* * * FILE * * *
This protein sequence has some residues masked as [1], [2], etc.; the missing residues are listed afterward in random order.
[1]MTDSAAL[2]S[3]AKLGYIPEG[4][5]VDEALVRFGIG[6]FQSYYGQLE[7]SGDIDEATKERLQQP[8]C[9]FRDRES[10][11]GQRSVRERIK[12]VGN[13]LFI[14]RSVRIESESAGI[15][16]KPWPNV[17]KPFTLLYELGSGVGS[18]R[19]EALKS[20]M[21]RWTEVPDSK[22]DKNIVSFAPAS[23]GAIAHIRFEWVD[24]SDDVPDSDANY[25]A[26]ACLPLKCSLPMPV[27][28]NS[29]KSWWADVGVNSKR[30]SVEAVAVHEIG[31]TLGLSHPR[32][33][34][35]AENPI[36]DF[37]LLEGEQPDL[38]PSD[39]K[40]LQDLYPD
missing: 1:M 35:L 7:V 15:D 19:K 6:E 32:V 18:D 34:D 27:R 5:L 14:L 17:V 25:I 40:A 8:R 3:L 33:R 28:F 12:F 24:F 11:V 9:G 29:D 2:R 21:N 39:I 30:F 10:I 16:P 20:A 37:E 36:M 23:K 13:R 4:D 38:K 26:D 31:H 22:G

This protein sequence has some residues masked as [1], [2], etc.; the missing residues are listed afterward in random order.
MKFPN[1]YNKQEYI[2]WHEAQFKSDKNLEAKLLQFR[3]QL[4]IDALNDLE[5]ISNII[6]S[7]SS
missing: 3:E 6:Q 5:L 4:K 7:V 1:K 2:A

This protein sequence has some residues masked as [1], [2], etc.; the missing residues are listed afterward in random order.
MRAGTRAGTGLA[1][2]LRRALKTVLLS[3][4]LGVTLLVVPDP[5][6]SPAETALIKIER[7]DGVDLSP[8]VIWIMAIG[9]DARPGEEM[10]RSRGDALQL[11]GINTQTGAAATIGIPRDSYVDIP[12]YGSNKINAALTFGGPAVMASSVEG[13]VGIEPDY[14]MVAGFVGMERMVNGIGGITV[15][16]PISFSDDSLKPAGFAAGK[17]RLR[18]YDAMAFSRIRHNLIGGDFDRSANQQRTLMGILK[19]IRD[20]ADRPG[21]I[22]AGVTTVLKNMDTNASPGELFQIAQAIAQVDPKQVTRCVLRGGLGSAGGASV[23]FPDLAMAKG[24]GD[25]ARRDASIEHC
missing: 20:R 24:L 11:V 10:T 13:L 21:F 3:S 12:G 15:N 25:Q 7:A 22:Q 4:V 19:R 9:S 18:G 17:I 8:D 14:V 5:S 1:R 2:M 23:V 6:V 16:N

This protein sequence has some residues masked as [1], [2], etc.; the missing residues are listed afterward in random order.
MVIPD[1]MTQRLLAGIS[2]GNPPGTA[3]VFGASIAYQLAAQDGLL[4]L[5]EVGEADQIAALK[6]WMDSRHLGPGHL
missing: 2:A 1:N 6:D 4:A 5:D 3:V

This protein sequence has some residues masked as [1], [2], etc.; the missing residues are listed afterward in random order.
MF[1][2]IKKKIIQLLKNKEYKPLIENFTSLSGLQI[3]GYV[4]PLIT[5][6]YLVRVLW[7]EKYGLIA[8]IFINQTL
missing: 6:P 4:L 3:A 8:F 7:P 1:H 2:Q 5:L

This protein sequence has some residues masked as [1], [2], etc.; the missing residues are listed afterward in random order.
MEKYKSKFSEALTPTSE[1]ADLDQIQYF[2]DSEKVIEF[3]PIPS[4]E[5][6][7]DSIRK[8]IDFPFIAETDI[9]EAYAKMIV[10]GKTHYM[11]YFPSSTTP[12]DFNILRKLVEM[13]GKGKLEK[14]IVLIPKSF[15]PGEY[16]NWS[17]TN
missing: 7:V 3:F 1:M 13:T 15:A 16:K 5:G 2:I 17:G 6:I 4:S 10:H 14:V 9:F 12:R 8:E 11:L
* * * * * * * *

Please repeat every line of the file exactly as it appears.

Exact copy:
This protein sequence has some residues masked as [1], [2], etc.; the missing residues are listed afterward in random order.
[1]MTDSAAL[2]S[3]AKLGYIPEG[4][5]VDEALVRFGIG[6]FQSYYGQLE[7]SGDIDEATKERLQQP[8]C[9]FRDRES[10][11]GQRSVRERIK[12]VGN[13]LFI[14]RSVRIESESAGI[15][16]KPWPNV[17]KPFTLLYELGSGVGS[18]R[19]EALKS[20]M[21]RWTEVPDSK[22]DKNIVSFAPAS[23]GAIAHIRFEWVD[24]SDDVPDSDANY[25]A[26]ACLPLKCSLPMPV[27][28]NS[29]KSWWADVGVNSKR[30]SVEAVAVHEIG[31]TLGLSHPR[32][33][34][35]AENPI[36]DF[37]LLEGEQPDL[38]PSD[39]K[40]LQDLYPD
missing: 1:M 35:L 7:V 15:D 19:K 6:E 32:V 18:D 34:D 27:R 5:L 14:L 17:V 25:I 40:A 8:R 3:L 33:R 28:F 12:F 24:F 11:V 9:G 29:D 2:R 21:N 39:I 30:F 10:I 16:P 20:A 37:E 36:M 23:K 13:R 4:D 38:K 26:D 31:H 22:G

This protein sequence has some residues masked as [1], [2], etc.; the missing residues are listed afterward in random order.
MKFPN[1]YNKQEYI[2]WHEAQFKSDKNLEAKLLQFR[3]QL[4]IDALNDLE[5]ISNII[6]S[7]SS
missing: 3:E 6:Q 5:L 4:K 7:V 1:K 2:A

This protein sequence has some residues masked as [1], [2], etc.; the missing residues are listed afterward in random order.
MRAGTRAGTGLA[1][2]LRRALKTVLLS[3][4]LGVTLLVVPDP[5][6]SPAETALIKIER[7]DGVDLSP[8]VIWIMAIG[9]DARPGEEM[10]RSRGDALQL[11]GINTQTGAAATIGIPRDSYVDIP[12]YGSNKINAALTFGGPAVMASSVEG[13]VGIEPDY[14]MVAGFVGMERMVNGIGGITV[15][16]PISFSDDSLKPAGFAAGK[17]RLR[18]YDAMAFSRIRHNLIGGDFDRSANQQRTLMGILK[19]IRD[20]ADRPG[21]I[22]AGVTTVLKNMDTNASPGELFQIAQAIAQVDPKQVTRCVLRGGLGSAGGASV[23]FPDLAMAKG[24]GD[25]ARRDASIEHC
missing: 20:R 24:L 11:V 10:T 13:L 21:F 3:S 12:G 15:N 25:Q 7:A 22:Q 4:V 19:R 9:S 18:G 17:I 8:D 14:V 5:S 1:R 2:M 23:V 6:V 16:N

This protein sequence has some residues masked as [1], [2], etc.; the missing residues are listed afterward in random order.
MVIPD[1]MTQRLLAGIS[2]GNPPGTA[3]VFGASIAYQLAAQDGLL[4]L[5]EVGEADQIAALK[6]WMDSRHLGPGHL
missing: 2:A 1:N 6:D 4:A 5:D 3:V

This protein sequence has some residues masked as [1], [2], etc.; the missing residues are listed afterward in random order.
MF[1][2]IKKKIIQLLKNKEYKPLIENFTSLSGLQI[3]GYV[4]PLIT[5][6]YLVRVLW[7]EKYGLIA[8]IFINQTL
missing: 6:P 4:L 3:A 8:F 7:P 1:H 2:Q 5:L

This protein sequence has some residues masked as [1], [2], etc.; the missing residues are listed afterward in random order.
MEKYKSKFSEALTPTSE[1]ADLDQIQYF[2]DSEKVIEF[3]PIPS[4]E[5][6][7]DSIRK[8]IDFPFIAETDI[9]EAYAKMIV[10]GKTHYM[11]YFPSSTTP[12]DFNILRKLVEM[13]GKGKLEK[14]IVLIPKSF[15]PGEY[16]NWS[17]TN
missing: 7:V 3:F 1:M 13:T 15:A 16:K 5:G 2:I 17:G 6:I 4:S 10:H 14:V 9:F 12:R 8:E 11:L